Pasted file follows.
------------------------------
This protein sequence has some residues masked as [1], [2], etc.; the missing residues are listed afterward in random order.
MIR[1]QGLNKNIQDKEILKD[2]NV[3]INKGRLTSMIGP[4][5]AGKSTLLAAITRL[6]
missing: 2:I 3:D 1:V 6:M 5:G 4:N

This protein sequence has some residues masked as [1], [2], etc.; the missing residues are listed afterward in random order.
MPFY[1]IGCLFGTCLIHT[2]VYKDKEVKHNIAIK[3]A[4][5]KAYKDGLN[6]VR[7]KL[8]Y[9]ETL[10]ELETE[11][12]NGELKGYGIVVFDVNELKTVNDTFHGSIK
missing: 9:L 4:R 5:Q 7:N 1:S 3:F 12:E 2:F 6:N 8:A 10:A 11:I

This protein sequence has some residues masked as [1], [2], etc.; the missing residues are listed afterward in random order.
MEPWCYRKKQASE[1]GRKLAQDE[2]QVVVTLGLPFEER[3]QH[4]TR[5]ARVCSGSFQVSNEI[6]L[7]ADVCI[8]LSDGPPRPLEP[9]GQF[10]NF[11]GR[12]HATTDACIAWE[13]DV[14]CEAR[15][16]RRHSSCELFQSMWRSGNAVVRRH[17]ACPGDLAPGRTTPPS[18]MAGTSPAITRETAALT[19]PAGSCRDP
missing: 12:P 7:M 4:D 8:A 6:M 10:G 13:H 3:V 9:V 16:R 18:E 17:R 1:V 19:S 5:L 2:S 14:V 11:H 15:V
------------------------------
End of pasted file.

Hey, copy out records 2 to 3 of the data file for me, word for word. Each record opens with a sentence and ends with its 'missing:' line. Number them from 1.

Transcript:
This protein sequence has some residues masked as [1], [2], etc.; the missing residues are listed afterward in random order.
MPFY[1]IGCLFGTCLIHT[2]VYKDKEVKHNIAIK[3]A[4][5]KAYKDGLN[6]VR[7]KL[8]Y[9]ETL[10]ELETE[11][12]NGELKGYGIVVFDVNELKTVNDTFHGSIK
missing: 9:L 4:R 5:Q 7:N 1:S 3:F 12:E 2:F 6:N 8:A 10:A 11:I

This protein sequence has some residues masked as [1], [2], etc.; the missing residues are listed afterward in random order.
MEPWCYRKKQASE[1]GRKLAQDE[2]QVVVTLGLPFEER[3]QH[4]TR[5]ARVCSGSFQVSNEI[6]L[7]ADVCI[8]LSDGPPRPLEP[9]GQF[10]NF[11]GR[12]HATTDACIAWE[13]DV[14]CEAR[15][16]RRHSSCELFQSMWRSGNAVVRRH[17]ACPGDLAPGRTTPPS[18]MAGTSPAITRETAALT[19]PAGSCRDP
missing: 12:P 7:M 4:D 8:A 6:M 10:G 13:H 3:V 9:V 16:R 18:E 17:R 1:V 19:S 5:L 2:S 14:V 11:H 15:V